Growth inhibition refers to a reduction in the rate of development among cancer cells. Researchers studying possible approaches to cancer therapy can use laboratory assays to test different types of therapies and determine their level of usefulness. Treatments that appear to perform well in the lab can be taken into development and trials with the eventual goal of becoming available for patients. People in treatment for cancer may use growth inhibition among several treatments to fight the disease.
Chemicals are a common choice of growth inhibitor. They can work in a number of ways to halt the development of cancer cells at a variety of stages of growth. Another option can be radiation to target the cells and prevent their division and replication. In all cases, the treatment interrupts the process of growth in all or some cancer cells to stop the further progression of a tumor.
In laboratory settings, researchers work with cultures of cancer cells with a stable and known history. They can expose cells in culture to various treatments, including experimental treatments, controls, and known compounds. By measuring different response levels, the researchers can determine whether the cells respond and if the response is statistically significant. Promising options for growth inhibition can be targeted for further development and research to determine the level of side effects and other issues if they appear to perform reliably in culture.
Stopping cell growth in cancers can serve a number of functions. It may prevent the progression of a cancer, which could help bring a patient’s cancer under control. Growth inhibition can also be used after surgery to prevent recurrence. In this case, the patient undergoes treatment to ensure that any remaining cancer cells do not have an opportunity to start replicating after the primary tumor is removed. Since it can be difficult to completely excise a tumor, this follow-up treatment may be an important part of cancer care.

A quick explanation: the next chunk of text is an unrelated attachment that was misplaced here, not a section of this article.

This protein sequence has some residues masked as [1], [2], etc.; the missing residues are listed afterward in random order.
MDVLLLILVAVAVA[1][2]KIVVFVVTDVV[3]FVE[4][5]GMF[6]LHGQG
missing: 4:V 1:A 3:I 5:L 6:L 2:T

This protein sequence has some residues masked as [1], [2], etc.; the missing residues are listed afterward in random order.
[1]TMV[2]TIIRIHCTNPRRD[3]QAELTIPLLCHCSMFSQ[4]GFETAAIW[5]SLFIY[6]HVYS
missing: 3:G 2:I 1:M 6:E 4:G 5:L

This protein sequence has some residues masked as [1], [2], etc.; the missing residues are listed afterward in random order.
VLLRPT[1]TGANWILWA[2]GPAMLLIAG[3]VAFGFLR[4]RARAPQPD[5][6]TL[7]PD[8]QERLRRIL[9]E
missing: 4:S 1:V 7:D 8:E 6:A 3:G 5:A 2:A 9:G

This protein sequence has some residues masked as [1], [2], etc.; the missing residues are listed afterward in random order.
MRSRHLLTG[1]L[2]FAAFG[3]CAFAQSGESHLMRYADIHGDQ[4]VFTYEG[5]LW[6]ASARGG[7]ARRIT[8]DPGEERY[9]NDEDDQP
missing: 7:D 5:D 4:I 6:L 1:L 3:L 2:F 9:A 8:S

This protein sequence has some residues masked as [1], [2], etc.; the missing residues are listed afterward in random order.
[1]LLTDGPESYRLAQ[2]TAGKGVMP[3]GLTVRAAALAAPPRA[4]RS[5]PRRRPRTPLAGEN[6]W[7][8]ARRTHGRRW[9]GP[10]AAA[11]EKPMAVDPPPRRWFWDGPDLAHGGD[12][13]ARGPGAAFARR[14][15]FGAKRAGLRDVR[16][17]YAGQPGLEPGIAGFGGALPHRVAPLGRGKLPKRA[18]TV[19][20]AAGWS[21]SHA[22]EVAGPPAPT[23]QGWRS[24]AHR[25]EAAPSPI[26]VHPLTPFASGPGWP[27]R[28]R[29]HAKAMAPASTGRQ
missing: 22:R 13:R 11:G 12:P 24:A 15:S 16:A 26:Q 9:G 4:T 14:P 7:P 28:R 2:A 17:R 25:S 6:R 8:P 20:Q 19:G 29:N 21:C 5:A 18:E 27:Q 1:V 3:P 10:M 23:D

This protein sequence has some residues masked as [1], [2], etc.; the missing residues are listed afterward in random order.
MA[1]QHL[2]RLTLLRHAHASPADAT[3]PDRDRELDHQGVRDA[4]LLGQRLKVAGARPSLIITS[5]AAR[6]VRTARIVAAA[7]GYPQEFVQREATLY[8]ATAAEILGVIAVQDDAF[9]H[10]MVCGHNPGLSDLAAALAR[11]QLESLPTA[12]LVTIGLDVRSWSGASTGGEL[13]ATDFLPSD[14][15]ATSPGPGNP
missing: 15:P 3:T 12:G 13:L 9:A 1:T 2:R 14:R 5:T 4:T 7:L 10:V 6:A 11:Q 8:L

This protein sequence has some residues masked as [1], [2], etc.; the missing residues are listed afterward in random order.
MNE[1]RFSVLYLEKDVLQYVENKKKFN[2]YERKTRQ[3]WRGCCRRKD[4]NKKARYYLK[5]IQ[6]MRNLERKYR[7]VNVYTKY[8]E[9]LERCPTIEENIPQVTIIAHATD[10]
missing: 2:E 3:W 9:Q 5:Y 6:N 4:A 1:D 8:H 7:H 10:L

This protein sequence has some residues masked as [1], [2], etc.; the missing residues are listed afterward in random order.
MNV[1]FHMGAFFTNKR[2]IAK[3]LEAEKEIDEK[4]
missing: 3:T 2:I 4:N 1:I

Collateral damage can be an issue with growth inhibition. Some treatments also harm healthy cells in the body; for example, a chemotherapy drug that looks for rapidly dividing cells might attack blood cells in the bone marrow. Researchers and care providers attempt to balance the benefits and costs of various treatment options to find a method that will provide the best chance of survival for the patient. This might involve making someone more ill on medication to kill the cancer and treating the side effects as they develop.